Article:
A group of students studying at Hong Kong’s top university staged a small demonstration on campus on Tuesday evening to show solidarity with the anti-Covid regulation demonstrations in mainland China.

An anti-Covid policy protest at the University of Hong Kong on November 29, 2022. Photo: Alex Chan Tsz-yuk.

Around eight to 10 people gathered at the University of Hong Kong (HKU), holding blank sheets of A4 paper and chanting slogans such as “no lock down, we want freedom” and “no PCR tests, we want meals,” according to local media reports.

An anti-Covid policy protest at the University of Hong Kong on November 29, 2022. Photo: Undergrad HKUSU.

The protest began at around 6 p.m. when a woman started lighting white candles to commemorate the victims of a recent fire in Urumqi, Xinjiang, that killed 10. Residents blamed anti-epidemic measures in the locked down city for hampering rescue efforts, although local officials deny that was the case. Protests against mainland China’s stringent zero-Covid policy escalated after the incident.

The woman then held up a piece paper with the words “external forces” on it, with “external” crossed out and replaced it with “internal.” Beijing blamed “forces with ulterior motives” for linking the fatal Urumqi fire to coronavirus curbs as demonstrations spread across the mainland over the weekend.

An anti-Covid policy protest at the University of Hong Kong on November 29, 2022. Photo: Alex Chan Tsz-yuk.

The woman and other demonstrators who joined her later said they were not foreign forces but “Chinese citizens,” adding that “there should be different opinions within China.”

A protester held a placard that crossed out “external forces” and replaced it with “internal” forces at an anti-Covid policy protest at the University of Hong Kong on November 29, 2022. Photo: Undergrad, HKUSU.

Some held up blank sheets of paper – a symbol adopted by protesters across mainland Chinese cities as an acknowledgement of the censorship and lack of free speech in the country. Following the enactment of the national security law in Hong Kong, protesters also turned to blank pieces of paper to symbolise shrinking freedom of expression and avoid using slogans that might be prohibited under the legislation.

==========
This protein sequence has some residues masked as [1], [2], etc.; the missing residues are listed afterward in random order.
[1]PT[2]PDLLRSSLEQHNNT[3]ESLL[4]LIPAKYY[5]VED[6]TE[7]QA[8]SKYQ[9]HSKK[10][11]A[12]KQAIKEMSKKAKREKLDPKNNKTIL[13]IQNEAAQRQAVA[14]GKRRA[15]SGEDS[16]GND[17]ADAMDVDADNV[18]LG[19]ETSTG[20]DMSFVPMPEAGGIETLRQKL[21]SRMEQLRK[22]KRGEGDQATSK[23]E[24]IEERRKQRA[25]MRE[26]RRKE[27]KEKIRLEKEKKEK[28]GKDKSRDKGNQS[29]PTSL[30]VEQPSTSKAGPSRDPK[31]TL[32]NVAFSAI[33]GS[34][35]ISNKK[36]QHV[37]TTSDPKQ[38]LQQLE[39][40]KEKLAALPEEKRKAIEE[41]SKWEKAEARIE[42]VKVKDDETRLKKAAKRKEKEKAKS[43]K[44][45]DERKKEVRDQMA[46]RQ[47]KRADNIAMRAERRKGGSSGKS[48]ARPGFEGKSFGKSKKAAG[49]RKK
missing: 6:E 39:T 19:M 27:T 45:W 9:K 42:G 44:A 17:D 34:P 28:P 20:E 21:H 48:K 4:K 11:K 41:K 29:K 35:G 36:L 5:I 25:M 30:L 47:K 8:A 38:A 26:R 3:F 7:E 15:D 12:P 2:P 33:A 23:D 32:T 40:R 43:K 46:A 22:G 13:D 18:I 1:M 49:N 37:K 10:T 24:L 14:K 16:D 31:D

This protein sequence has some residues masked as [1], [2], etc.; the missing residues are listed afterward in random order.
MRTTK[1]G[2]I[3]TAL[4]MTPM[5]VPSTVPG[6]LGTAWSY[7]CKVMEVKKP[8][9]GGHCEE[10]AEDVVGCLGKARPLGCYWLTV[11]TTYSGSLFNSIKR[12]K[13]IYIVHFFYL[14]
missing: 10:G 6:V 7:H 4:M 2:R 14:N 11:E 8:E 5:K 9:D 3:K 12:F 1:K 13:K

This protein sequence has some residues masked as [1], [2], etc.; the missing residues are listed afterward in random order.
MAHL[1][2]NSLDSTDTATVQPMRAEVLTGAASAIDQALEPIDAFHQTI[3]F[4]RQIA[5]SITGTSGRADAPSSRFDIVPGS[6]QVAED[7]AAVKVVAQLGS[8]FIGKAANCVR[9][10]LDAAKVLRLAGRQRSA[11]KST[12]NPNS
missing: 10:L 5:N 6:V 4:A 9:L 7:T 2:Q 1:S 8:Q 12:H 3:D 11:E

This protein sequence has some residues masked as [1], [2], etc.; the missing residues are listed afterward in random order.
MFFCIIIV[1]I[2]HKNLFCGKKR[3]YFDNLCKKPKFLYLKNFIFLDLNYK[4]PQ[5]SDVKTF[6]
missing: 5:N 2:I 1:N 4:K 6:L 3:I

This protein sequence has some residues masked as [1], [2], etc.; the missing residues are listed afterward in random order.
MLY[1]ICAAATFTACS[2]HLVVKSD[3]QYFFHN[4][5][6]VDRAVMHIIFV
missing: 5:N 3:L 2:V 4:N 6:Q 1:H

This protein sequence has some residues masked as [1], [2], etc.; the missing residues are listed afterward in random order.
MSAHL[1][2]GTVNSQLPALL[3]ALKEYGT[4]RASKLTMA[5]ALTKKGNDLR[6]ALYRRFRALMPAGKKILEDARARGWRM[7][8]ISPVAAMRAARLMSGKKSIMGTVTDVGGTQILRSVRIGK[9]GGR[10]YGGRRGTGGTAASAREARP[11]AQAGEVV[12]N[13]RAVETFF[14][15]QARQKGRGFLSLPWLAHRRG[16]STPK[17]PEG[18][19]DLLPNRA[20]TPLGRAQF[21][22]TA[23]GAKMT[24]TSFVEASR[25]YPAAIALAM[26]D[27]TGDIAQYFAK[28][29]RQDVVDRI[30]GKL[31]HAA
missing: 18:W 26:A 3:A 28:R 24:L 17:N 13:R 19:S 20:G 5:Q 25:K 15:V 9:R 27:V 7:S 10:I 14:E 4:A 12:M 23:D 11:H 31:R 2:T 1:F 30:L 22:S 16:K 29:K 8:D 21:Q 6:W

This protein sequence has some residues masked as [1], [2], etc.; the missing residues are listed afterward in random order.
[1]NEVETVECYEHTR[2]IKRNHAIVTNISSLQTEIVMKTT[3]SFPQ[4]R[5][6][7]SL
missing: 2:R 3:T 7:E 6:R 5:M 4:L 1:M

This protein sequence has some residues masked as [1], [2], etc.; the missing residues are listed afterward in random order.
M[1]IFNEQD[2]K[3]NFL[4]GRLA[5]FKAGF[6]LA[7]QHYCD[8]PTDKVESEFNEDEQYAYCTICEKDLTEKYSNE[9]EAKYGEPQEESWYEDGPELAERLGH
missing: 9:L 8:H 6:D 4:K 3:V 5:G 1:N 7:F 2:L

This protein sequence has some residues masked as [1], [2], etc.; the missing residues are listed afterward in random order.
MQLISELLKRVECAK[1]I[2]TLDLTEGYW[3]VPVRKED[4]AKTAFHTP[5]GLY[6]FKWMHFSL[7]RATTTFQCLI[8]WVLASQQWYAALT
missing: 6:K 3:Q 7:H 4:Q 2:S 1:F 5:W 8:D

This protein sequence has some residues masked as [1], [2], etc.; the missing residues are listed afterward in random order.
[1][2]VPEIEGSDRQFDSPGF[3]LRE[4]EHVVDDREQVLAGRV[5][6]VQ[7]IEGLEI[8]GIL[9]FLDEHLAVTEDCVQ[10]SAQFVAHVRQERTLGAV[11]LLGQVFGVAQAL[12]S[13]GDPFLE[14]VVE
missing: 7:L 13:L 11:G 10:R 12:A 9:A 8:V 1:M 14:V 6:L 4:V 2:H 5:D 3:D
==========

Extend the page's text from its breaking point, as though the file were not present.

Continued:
Little participation from locals

According to videos posted by journalists, a man who joined the HKU demonstration said it was “heart-breaking” to see so few people come and support the rally, which was mostly attended by mainland Chinese students.

“We don’t know what persecution they will face, but they still have the courage to stand here… I know it’s quite scary at this moment. And I don’t know – maybe the police will just charge me later – I’m not sure. But I will still stand here,” he said, speaking in English.

During the event, HKU security asked demonstrators to show their student identifications and blow out the candles. The protesters ignored the demands but the guards did not do anything further.

There have been solidarity protests across Hong Kong in the past few days – either on university campuses or busy streets.

In spite some relaxations of pandemic rules, China’s foreign ministry doubled down on its zero-Covid policy on Tuesday. “We believe that with the leadership of the Communist party of China, and cooperation and support of the Chinese people, our fight against Covid-19 will be successful,” spokesperson Zhao Lijian told the press.

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Almond Li

Almond Li is a Hong Kong-based journalist who previously worked for Reuters and Happs TV as a freelancer, and as a reporter at Hong Kong International Business Channel, Citizen News and Commercial Radio Hong Kong. She earned her Masters in Journalism at the University of Southern California. She has an interest in LGBT+, mental health and environmental issues.